I also would have loved to hear Ms. Livingstone talk about the neighborhood character of the school and how easy it is to build connections with the students. She lives near the school too, and the walkability of the district would help me feel more confident about opportunities for relationships with parents. Social Studies Teacher/Lacrosse Coach/Soccer Coach James mills reiterated the relationship line, stating that parent involvement in the school is strong.
Those parent relationships, however, don’t come easy, and I would be glad to learn from people like EC Teacher Shane Marcus. Mills spent quite a bit of time in the morning calling his parents, and even utilizing his Spanish skills, to try to get them out for the school’s parent night.
That night was being organized by Abby Exum, and I’d get strength from watching her buzz around the building making things happen. Clearly, she is committed to getting parents to come out, and I’d try to gain insight from her approach.
Hearing about how active Brogden parents are in PTA is from Math Teacher Shakir Brooks would reassure me that parent investment past Parent Night would be strong.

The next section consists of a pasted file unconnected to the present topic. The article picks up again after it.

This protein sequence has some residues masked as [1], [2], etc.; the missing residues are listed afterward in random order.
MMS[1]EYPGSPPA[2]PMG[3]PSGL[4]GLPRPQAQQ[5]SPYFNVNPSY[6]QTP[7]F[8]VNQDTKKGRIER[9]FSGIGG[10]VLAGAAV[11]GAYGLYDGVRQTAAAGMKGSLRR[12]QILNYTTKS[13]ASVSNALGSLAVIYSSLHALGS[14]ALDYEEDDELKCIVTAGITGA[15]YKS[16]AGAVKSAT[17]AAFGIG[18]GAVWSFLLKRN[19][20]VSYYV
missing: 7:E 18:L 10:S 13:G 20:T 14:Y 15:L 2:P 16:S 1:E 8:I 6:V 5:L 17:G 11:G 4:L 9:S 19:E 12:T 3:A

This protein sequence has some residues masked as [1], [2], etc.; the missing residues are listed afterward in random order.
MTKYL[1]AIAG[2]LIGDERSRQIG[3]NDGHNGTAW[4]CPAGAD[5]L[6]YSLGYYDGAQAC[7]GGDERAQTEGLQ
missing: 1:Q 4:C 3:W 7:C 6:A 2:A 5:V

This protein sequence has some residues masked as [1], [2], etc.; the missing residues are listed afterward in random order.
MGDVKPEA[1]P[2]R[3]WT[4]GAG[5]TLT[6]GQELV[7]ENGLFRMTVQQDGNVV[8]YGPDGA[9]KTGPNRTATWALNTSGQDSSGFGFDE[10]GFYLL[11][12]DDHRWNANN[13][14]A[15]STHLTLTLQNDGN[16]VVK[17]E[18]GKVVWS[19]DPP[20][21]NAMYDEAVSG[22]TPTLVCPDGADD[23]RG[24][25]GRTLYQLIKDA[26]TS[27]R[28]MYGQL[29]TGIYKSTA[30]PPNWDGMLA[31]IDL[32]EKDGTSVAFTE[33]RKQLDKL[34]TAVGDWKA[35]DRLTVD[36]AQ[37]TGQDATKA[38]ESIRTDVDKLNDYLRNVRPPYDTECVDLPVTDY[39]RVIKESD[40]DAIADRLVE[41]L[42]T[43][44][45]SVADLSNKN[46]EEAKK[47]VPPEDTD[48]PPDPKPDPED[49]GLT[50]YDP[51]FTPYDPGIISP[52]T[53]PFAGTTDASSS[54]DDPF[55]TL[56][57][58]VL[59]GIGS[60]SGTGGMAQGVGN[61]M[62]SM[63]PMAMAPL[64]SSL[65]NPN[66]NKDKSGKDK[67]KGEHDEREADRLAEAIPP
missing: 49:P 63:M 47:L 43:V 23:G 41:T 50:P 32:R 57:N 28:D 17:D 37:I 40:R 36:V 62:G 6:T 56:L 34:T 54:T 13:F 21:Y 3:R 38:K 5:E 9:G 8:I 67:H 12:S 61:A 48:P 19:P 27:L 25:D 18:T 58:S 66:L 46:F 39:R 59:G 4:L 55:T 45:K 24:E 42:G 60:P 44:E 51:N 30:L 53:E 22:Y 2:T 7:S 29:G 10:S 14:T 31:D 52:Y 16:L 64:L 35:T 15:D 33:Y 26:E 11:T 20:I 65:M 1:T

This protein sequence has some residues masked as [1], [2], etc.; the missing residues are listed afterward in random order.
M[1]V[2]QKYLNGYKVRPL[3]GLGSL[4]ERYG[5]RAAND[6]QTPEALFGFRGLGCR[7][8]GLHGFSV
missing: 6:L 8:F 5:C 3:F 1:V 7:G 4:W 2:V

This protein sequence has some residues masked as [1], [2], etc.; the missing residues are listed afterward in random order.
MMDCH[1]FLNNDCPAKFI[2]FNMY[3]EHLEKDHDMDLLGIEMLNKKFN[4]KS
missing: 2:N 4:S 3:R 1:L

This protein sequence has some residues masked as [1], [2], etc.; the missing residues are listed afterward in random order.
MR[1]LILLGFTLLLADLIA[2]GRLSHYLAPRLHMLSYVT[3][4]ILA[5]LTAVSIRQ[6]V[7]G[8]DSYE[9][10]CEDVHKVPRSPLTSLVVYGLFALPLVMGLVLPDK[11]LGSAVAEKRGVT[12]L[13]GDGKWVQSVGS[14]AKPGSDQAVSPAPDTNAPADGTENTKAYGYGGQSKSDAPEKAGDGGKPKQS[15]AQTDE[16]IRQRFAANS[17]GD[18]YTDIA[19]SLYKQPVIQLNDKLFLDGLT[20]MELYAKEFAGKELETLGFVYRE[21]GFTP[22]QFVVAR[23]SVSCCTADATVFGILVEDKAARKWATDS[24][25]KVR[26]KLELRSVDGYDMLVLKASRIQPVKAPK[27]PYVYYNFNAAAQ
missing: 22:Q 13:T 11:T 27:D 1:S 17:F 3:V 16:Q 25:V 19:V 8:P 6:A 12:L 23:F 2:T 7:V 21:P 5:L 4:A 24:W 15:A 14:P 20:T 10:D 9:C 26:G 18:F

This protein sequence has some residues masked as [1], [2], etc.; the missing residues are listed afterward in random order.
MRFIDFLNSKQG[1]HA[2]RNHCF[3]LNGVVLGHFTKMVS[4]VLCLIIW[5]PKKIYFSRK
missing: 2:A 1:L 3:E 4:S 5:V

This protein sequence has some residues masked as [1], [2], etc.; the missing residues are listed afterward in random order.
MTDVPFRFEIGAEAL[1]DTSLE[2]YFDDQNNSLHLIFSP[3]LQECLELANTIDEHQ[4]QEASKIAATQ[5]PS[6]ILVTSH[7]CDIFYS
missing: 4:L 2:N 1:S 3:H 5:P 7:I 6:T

Watching those parents come and sit in on classes, as Assistant Principal Jerry Griffith told me they sometimes do, would make me feel so supported.
Hearing Deborah Crump talk about feeling supported by the administration would certainly sound good also.
As would a conversation with Principal LaTonya Smith. Smith, who has worked in nearly every middle school in the county, has been at Brogden for three years. In that short period of time, a lot has changed. The school is utilizing data and both intervention classes and 2x/month club days as a way to engage students in individualized ways, and I’d be excited about the possibilities that offered. I’d be beyond excited to hear Smith talk about visiting other schools to learn from their approaches, because I’d know that a leader like that would encourage me to grow. One thing that Smith has been working on incorporating is a restorative justice model for dealing with conflict, and I’d be thrilled to find out that the school’s new approach to discipline has resulted in not one single student being assigned to In School Suspension all year.